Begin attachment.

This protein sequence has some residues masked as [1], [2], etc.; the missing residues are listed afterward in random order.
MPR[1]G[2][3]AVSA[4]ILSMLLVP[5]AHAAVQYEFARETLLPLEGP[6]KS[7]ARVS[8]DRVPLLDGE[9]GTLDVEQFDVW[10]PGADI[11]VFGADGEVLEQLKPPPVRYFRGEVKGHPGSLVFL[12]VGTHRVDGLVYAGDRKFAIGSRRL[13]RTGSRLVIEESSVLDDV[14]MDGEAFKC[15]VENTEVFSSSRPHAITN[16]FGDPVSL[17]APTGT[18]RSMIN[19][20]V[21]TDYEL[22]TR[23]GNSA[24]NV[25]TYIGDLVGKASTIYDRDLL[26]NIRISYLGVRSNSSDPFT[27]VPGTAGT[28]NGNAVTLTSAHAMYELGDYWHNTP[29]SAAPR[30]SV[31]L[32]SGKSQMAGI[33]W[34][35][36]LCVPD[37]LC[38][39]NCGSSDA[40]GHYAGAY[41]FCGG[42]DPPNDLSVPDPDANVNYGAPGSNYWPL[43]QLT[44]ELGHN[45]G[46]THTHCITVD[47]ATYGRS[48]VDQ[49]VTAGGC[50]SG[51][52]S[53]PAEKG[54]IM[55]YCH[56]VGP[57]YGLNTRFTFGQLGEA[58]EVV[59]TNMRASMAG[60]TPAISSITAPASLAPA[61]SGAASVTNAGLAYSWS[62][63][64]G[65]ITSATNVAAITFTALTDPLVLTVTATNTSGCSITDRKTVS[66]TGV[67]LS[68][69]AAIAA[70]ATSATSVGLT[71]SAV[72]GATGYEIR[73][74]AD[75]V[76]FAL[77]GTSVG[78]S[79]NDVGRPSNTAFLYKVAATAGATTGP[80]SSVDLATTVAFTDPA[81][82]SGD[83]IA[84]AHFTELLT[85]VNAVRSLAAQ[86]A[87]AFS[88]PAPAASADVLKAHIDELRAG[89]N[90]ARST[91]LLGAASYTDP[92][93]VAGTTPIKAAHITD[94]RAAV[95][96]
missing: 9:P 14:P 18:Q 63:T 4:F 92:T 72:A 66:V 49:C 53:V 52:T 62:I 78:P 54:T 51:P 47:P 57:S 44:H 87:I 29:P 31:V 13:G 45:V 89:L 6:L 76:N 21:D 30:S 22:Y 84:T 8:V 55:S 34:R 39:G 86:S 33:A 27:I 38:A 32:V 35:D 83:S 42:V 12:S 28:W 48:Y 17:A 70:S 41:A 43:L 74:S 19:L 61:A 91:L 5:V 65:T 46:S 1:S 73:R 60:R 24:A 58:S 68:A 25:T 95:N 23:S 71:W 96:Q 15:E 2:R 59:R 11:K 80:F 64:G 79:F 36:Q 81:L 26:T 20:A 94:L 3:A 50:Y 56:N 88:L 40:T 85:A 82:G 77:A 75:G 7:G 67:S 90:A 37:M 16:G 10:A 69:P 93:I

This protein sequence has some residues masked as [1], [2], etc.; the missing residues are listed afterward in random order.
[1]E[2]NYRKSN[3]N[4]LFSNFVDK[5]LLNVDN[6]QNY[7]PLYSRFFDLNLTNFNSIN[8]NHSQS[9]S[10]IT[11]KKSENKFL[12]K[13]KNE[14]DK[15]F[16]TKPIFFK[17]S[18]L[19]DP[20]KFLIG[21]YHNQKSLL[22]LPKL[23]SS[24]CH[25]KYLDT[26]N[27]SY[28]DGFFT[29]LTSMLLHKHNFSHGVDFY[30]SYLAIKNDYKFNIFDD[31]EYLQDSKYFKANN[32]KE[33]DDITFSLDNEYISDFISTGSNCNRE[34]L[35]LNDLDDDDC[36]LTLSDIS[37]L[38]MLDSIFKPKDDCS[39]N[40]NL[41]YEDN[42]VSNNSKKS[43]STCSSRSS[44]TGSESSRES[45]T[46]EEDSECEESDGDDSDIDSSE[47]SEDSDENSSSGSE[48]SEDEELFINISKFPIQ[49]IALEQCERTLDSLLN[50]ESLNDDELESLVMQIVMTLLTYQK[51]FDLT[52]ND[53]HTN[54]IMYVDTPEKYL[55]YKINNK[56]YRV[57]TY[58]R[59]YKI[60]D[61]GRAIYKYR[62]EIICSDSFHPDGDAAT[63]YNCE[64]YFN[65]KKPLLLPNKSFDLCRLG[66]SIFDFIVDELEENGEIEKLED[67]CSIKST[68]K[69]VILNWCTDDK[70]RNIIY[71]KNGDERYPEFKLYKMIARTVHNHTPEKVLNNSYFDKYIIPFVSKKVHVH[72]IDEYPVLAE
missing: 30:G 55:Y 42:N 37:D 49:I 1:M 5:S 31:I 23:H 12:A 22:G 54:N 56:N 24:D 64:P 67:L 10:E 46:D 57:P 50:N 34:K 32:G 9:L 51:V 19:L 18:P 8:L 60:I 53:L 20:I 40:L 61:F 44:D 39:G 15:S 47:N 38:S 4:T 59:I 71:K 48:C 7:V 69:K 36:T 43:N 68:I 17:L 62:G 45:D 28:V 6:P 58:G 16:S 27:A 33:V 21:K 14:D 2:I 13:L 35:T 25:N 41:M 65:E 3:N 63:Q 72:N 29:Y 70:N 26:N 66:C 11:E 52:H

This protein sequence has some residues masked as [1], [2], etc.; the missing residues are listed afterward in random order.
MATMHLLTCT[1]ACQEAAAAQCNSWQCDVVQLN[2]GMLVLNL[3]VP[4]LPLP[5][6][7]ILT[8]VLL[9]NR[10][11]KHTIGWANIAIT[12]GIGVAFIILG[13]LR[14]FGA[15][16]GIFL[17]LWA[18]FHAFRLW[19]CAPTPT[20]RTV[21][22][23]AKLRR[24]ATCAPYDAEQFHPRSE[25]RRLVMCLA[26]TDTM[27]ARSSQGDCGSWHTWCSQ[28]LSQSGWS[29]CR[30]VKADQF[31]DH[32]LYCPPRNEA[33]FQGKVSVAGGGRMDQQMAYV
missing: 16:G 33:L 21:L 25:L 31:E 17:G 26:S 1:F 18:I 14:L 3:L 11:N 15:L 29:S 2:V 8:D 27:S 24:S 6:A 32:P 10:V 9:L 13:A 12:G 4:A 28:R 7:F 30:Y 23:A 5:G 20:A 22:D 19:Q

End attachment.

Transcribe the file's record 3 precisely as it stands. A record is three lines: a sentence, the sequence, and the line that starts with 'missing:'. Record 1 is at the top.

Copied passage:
This protein sequence has some residues masked as [1], [2], etc.; the missing residues are listed afterward in random order.
MATMHLLTCT[1]ACQEAAAAQCNSWQCDVVQLN[2]GMLVLNL[3]VP[4]LPLP[5][6][7]ILT[8]VLL[9]NR[10][11]KHTIGWANIAIT[12]GIGVAFIILG[13]LR[14]FGA[15][16]GIFL[17]LWA[18]FHAFRLW[19]CAPTPT[20]RTV[21][22][23]AKLRR[24]ATCAPYDAEQFHPRSE[25]RRLVMCLA[26]TDTM[27]ARSSQGDCGSWHTWCSQ[28]LSQSGWS[29]CR[30]VKADQF[31]DH[32]LYCPPRNEA[33]FQGKVSVAGGGRMDQQMAYV
missing: 16:G 33:L 21:L 25:L 31:E 17:G 26:S 1:F 18:I 14:L 3:L 11:N 15:L 29:S 2:V 8:D 27:S 24:S 6:A 32:P 10:V 9:L 13:A 12:G 4:A 28:R 7:F 30:Y 23:A 5:G 20:A 22:D 19:Q